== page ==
by: Patrick A. Randolph, Jr.
Professor of Law
UMKC School of Law
These two cases were submitted by Jonathan Rivin of San Francisco. They both deal with valuation problems in bankruptcy and appear to make new law in the Ninth Circuit.
BANKRUPTCY; REORGANIZATION; CONFIRMATION OF PLAN; "INDUBITABLE EQUIVALENT": Ninth Circuit tough on debtor's proposal in reorganization plan to transfer to creditor "dirt for debt:" part of original security in exchange for discharge of mortgage claim.
Arnold & Baker Farms v. United States, 85 F.3d 1415 (9th Cir. 1996).
Where a creditor of a Chapter 11 debtor is owed funds secured by land, and the proposed plan of reorganization exchanges a portion of the collateral for full and final satisfaction of the claim, the plan must be found to be "fair and equitable." Under the Bankruptcy Code, one manner of satisfying the "fair and equitable" standard is for the creditor to realize the "indubitable equivalent" of its secured claim. The debtor in this case proposed to transfer less than half the secured acreage to the creditor in satisfaction of its claim, based on a valuation of the property that was much higher than the valuation obtained at the time the lien was secured and almost seven times higher than the value claimed for the land by the secured creditor.
The court concluded the plan unfairly increased the creditor's risk of less than full recovery. The debtor and creditor had bargained that the creditor could foreclose on the entire acreage if the debtor defaulted. Thus, the principal was protected to the extent of the parcel held as security. The proposed plan shifted the burden of sale and the risk of loss as well as the potential for gain from the debtor to the secured creditor. Although the court did not hold that the indubitable equivalent standard can never be met by a "dirt-for-debt" plan that provides a creditor with less than all the collateral it originally bargained for, this case shows that such plans will be subject to close scrutiny.
Comment: Lender's lawyers must marvel at the increasing number of bankruptcy opinions favorable to real estate secured creditors. Bankruptcy judges seem to be simply "out of patience" with the wheels and deals of real estate debtors.
BANKRUPTCY; REORGANIZATION; VALUATION: When fair market value of a Chapter 11 debtor's residence is used for determining the amount of a secured claim, and the debtor keeps possession of the residence, that value is based on the "willing buyer- willing seller" standard and not what the creditor would obtain if it were to make a reasonable disposition of the collateral.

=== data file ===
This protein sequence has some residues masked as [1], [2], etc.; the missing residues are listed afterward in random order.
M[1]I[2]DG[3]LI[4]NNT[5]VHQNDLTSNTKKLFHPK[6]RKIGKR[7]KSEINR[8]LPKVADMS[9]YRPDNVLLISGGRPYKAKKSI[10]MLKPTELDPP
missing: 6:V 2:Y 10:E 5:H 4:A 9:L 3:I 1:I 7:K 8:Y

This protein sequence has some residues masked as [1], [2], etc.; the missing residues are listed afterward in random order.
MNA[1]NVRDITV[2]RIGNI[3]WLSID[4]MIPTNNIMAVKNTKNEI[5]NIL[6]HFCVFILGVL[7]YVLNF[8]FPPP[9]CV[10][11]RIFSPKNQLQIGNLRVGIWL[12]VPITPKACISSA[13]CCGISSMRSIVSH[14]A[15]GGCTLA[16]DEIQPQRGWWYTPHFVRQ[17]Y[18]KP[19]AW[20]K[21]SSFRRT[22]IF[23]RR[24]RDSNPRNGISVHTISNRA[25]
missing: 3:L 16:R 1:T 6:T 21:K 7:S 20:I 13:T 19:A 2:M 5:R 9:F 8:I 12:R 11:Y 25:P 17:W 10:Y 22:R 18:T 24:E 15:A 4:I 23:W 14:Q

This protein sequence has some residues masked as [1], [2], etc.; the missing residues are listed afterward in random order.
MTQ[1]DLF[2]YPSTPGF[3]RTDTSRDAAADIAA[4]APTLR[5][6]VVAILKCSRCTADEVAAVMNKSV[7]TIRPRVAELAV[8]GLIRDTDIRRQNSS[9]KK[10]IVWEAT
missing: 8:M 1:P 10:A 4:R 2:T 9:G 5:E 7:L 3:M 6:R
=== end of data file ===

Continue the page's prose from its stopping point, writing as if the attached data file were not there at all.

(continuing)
In re Taffi, 96 C.D.O.S. 7079 (9th Cir., 1996).
In October 1995, a divided panel of the Court of Appeals held that fair market value, rather than forced sale value, of a bankruptcy debtor's residence should be used in determining the amount of a secured claim in a Chapter 11 case when the debtor keeps possession of the residence, and that hypothetical costs of sale are not to be subtracted from the valuation of the residence when determining the amount of the secured claim.
The Court of Appeals then took the case en banc, overruling its prior decision to the extent that it held that the value should be based on the amount the creditor would obtain if it were to make a reasonable disposition of the collateral. The court noted that valuation should take into consideration the actual situation presented. Here, the key fact that the debtors were going to remain in possession of the house controlled the valuation. Foreclosure value was not appropriate, as there was no foreclosure. Replacement value was not appropriate because the house was not being replaced. Instead, the fair market value is the price which a willing seller under no compulsion to sell and a willing buyer under no compulsion to buy would agree upon after the property has been exposed to the market for a reasonable time. The court further noted that in reaching this result, the Ninth Circuit is put into harmony with all other circuits except the Fifth that have considered the question.
Comment: This is one of the few circumstances in which a homeowner would prefer that the property be valued at a lower amount.
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